Zen Bishop

The news has come rattling over the wires in the past week that a diocese of The Episcopal Church (part of the Anglican Church in America) has elected a Buddhist as Bishop-elect of the Diocese of Northern Michigan. The reality is probably not quite as exciting, here are his words,

I am quite honored, as an Episcopal priest, to have been trained in the art and practice of Zen meditation. I am not an ordained Buddhist priest. I am an Episcopal priest eternally grateful for the truth, beauty and goodness, experienced in meditation.
Kevin Thew Forrester, My Christian Faith & the Practice of Zen Buddhist Meditation, 25 February 2009

I have to admit being rather attracted to the idea of a Zen Bishop, particularly if he has awesome ninja skills, but that’s probably not the point.
So what is the point? (Other than that the Episcopalians are crazier than a crate-full of coconuts, which we already knew).

BodhidharmaI’m interested because I’ve been thinking about the Christian understanding of suffering, and addressing suffering is at the heart of Zen practice. If being a Zen Christian really just meant embracing a series of meditation practices designed to promote focussed attention, I’m not sure that we shouldn’t all get on board. Retaining focussed attention and ‘slow consciousness’ (I made that up!) are fundamental challenges to those of us who live wedded to the endlessly branching and thus dissipating interweb.
I definitely need more Zen in my day.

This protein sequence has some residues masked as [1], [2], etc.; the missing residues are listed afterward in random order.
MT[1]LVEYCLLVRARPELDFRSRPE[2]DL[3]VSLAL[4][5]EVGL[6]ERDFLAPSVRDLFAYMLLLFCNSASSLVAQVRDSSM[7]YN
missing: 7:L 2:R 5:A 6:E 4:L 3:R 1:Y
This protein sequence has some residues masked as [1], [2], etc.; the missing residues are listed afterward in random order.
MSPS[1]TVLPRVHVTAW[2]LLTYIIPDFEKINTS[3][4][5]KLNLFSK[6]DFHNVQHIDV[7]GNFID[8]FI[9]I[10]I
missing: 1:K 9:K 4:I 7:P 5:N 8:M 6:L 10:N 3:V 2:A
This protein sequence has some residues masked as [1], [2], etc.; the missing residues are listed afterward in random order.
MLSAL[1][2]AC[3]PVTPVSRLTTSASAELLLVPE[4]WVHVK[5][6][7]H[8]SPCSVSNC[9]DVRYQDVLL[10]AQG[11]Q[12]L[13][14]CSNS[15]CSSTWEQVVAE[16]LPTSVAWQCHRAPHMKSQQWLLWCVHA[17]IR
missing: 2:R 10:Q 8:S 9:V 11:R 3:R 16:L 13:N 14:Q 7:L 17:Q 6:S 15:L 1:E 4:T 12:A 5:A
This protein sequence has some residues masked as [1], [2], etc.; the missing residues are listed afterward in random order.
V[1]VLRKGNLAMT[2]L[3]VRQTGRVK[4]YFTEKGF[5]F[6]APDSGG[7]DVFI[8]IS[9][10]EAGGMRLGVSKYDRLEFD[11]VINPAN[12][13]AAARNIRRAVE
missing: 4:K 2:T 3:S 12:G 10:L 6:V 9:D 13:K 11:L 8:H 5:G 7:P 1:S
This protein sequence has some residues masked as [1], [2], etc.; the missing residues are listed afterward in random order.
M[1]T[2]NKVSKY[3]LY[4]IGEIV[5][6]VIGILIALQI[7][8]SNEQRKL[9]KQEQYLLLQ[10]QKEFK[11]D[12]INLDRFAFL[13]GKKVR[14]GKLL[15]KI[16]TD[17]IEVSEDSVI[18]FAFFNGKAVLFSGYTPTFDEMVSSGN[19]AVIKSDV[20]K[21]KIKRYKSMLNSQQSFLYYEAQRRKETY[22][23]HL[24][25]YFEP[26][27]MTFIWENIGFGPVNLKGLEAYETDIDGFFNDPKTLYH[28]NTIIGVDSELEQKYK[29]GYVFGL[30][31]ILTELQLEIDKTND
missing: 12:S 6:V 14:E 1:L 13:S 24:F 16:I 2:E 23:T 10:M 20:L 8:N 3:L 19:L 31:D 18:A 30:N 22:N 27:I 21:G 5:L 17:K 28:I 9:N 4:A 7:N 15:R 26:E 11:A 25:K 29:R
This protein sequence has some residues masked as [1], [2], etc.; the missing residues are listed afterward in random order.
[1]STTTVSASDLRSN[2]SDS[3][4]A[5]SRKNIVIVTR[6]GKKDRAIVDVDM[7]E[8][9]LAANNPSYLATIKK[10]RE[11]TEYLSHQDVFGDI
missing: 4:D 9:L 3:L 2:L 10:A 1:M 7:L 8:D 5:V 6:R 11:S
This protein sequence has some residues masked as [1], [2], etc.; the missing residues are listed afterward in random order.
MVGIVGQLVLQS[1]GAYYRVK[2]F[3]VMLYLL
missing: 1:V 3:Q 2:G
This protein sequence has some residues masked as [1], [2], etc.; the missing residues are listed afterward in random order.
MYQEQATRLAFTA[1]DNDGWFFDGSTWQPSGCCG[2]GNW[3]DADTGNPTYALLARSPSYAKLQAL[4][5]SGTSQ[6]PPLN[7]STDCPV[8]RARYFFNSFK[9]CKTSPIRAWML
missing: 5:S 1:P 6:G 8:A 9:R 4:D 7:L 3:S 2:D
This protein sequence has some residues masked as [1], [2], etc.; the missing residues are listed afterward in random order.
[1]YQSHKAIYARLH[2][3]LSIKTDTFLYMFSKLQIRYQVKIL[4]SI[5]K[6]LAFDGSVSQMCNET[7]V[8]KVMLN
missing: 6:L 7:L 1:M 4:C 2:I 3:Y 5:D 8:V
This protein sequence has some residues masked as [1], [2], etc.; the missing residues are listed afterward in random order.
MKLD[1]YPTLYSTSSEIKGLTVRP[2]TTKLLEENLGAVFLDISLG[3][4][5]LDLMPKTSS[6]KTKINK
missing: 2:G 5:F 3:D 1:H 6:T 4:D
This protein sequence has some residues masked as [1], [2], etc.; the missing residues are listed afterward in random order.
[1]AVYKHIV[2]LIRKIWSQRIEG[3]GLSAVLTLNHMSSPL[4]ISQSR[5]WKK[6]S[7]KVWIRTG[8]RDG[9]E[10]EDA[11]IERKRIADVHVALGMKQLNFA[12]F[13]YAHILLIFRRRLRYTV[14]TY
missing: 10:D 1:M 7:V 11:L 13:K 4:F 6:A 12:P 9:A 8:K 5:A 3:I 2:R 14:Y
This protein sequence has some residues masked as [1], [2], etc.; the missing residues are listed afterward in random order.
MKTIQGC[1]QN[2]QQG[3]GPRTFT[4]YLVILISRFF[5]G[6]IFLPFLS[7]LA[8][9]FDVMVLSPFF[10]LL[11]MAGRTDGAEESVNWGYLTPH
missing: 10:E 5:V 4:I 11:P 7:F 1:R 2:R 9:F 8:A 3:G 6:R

The Zen Bishop again,

Literally thousands of Christians have been drawn to Zen Buddhism in particular because, distinct from western religions, it embodies a pragmatic philosophy and a focus on human suffering rather than a unique theology of God. “Lay ordination” has a different meaning in Buddhist practice than in the Christian tradition. The essence of this welcoming ceremony, which included no oaths, was my resolve to use the practice of meditation as a path to awakening to the truth of the reality of human suffering. Meditation deepens my dwelling in Christ.

Here is the problem: thinking that we can plug a Zen conception of suffering and its solutions into a Christian theology. It won’t work because the space isn’t vacant. Christianity already has a theology of suffering, more importantly, it has a theology of suffering that is an integral aspect of the Christian doctrines of God, humanity, and salvation, and is a key co-ordinate in Christian ethics. Further, the Zen conceptions of suffering, and the Christian understanding, while actually quite similar in their diagnoses of the problem, are worlds apart in their solutions.

I’ll come back to this but here’s a taster from the First Epistle of Peter. Peter is writing to a group of people who have likely been expelled from Rome by the Emperor Claudius. They are refugees, probably ethnically and religiously distinct from their host community (and thus a prime target for vilification and persecution). In the middle of the letter he begins to address particular groups within the Christian fellowship, he begins with the Slaves. You can’t get much lower down the food-chain than a homeless, ethnic, weirdo-religious Slave in the Roman empire.
And for their comfort and encouragement he writes:

For you were called to this, because Christ also suffered for you, leaving you an example, so that you should follow in His steps. (1Peter 2:21 HCSB)

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